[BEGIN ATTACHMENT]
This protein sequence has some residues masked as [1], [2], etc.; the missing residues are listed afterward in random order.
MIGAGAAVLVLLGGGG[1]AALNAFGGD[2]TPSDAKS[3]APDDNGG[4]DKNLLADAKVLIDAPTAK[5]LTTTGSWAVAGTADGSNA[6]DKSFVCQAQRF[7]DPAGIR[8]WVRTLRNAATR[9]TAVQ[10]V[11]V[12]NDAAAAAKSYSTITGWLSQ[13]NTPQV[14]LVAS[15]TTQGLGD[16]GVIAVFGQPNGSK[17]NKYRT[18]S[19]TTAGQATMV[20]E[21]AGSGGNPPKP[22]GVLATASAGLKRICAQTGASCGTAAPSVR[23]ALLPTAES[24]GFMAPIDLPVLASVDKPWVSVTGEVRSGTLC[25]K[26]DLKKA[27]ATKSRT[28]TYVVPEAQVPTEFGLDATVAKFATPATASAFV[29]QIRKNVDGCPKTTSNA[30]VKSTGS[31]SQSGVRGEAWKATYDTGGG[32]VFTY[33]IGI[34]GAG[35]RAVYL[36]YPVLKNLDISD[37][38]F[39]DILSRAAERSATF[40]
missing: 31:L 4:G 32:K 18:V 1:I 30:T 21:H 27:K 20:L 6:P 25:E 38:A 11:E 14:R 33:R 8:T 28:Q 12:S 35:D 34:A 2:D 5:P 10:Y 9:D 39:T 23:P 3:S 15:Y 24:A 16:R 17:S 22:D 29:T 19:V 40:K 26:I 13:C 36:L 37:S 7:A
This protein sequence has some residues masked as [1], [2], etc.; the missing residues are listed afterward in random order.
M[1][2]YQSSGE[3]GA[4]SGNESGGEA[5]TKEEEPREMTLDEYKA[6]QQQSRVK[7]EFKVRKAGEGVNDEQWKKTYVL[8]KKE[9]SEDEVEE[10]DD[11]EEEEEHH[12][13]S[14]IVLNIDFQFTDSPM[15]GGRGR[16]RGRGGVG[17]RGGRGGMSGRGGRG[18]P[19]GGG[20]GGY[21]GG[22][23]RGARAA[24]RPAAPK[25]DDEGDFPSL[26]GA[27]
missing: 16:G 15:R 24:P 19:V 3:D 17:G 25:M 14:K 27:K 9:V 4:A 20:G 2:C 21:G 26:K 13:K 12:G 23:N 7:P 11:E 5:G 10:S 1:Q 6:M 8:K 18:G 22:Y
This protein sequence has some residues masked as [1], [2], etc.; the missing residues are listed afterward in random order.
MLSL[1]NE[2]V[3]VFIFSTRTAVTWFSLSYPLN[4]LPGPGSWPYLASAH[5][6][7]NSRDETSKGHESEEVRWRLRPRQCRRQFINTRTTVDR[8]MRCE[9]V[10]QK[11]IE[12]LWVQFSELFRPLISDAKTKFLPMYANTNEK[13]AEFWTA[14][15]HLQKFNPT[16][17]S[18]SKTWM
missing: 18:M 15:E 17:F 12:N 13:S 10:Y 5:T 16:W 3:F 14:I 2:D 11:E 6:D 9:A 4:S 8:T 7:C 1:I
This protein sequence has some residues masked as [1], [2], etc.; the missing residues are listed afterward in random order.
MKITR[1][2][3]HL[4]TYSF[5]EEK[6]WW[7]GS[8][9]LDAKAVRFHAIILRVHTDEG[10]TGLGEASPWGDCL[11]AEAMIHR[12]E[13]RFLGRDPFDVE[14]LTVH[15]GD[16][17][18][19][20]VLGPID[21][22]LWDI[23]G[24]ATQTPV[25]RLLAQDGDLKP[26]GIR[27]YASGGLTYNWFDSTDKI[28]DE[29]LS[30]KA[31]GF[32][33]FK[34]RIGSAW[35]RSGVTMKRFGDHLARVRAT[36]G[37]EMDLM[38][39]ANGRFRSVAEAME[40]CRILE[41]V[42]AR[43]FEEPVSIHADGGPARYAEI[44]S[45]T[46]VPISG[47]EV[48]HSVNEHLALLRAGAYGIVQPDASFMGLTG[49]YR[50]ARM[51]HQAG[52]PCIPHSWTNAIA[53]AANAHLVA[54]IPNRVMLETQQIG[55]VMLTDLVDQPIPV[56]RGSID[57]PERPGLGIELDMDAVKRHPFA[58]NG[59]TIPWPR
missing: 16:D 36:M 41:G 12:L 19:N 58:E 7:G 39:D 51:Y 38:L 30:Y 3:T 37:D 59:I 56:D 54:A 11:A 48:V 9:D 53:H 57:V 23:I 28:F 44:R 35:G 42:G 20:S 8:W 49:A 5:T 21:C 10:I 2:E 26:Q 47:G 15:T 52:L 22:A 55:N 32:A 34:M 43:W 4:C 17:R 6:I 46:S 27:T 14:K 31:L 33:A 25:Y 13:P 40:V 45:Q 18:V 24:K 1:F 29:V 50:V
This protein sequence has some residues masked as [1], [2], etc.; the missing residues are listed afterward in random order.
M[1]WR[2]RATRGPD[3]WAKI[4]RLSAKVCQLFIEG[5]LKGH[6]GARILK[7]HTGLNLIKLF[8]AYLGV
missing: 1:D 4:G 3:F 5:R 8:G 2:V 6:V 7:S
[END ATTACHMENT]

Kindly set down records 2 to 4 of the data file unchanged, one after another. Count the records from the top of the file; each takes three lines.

This protein sequence has some residues masked as [1], [2], etc.; the missing residues are listed afterward in random order.
M[1][2]YQSSGE[3]GA[4]SGNESGGEA[5]TKEEEPREMTLDEYKA[6]QQQSRVK[7]EFKVRKAGEGVNDEQWKKTYVL[8]KKE[9]SEDEVEE[10]DD[11]EEEEEHH[12][13]S[14]IVLNIDFQFTDSPM[15]GGRGR[16]RGRGGVG[17]RGGRGGMSGRGGRG[18]P[19]GGG[20]GGY[21]GG[22][23]RGARAA[24]RPAAPK[25]DDEGDFPSL[26]GA[27]
missing: 16:G 15:R 24:P 19:V 3:D 17:G 25:M 14:K 27:K 9:V 4:A 20:G 2:C 21:G 26:K 13:K 12:G 23:N 7:P 11:E 5:G 10:S 1:Q 6:M 8:K 18:G 22:Y
This protein sequence has some residues masked as [1], [2], etc.; the missing residues are listed afterward in random order.
MLSL[1]NE[2]V[3]VFIFSTRTAVTWFSLSYPLN[4]LPGPGSWPYLASAH[5][6][7]NSRDETSKGHESEEVRWRLRPRQCRRQFINTRTTVDR[8]MRCE[9]V[10]QK[11]IE[12]LWVQFSELFRPLISDAKTKFLPMYANTNEK[13]AEFWTA[14][15]HLQKFNPT[16][17]S[18]SKTWM
missing: 18:M 15:E 17:F 12:N 13:S 10:Y 5:T 16:W 3:F 14:I 2:D 11:E 6:D 9:A 4:S 8:T 7:C 1:I
This protein sequence has some residues masked as [1], [2], etc.; the missing residues are listed afterward in random order.
MKITR[1][2][3]HL[4]TYSF[5]EEK[6]WW[7]GS[8][9]LDAKAVRFHAIILRVHTDEG[10]TGLGEASPWGDCL[11]AEAMIHR[12]E[13]RFLGRDPFDVE[14]LTVH[15]GD[16][17][18][19][20]VLGPID[21][22]LWDI[23]G[24]ATQTPV[25]RLLAQDGDLKP[26]GIR[27]YASGGLTYNWFDSTDKI[28]DE[29]LS[30]KA[31]GF[32][33]FK[34]RIGSAW[35]RSGVTMKRFGDHLARVRAT[36]G[37]EMDLM[38][39]ANGRFRSVAEAME[40]CRILE[41]V[42]AR[43]FEEPVSIHADGGPARYAEI[44]S[45]T[46]VPISG[47]EV[48]HSVNEHLALLRAGAYGIVQPDASFMGLTG[49]YR[50]ARM[51]HQAG[52]PCIPHSWTNAIA[53]AANAHLVA[54]IPNRVMLETQQIG[55]VMLTDLVDQPIPV[56]RGSID[57]PERPGLGIELDMDAVKRHPFA[58]NG[59]TIPWPR
missing: 16:D 36:M 41:G 12:L 19:N 58:E 7:G 39:D 51:Y 38:L 30:Y 3:T 37:D 59:I 56:D 54:A 11:A 48:V 9:D 53:H 57:V 23:I 28:F 44:R 35:G 42:G 20:S 8:W 49:A 5:T 21:C 10:I 2:E 26:Q 47:G 15:T 52:L 22:A 55:N 32:A 34:M 43:W 4:C 17:R 6:I 46:S 27:T 14:K 31:L 33:A 25:Y 13:P 40:V 45:Q 18:V 24:K 1:F 29:V 50:V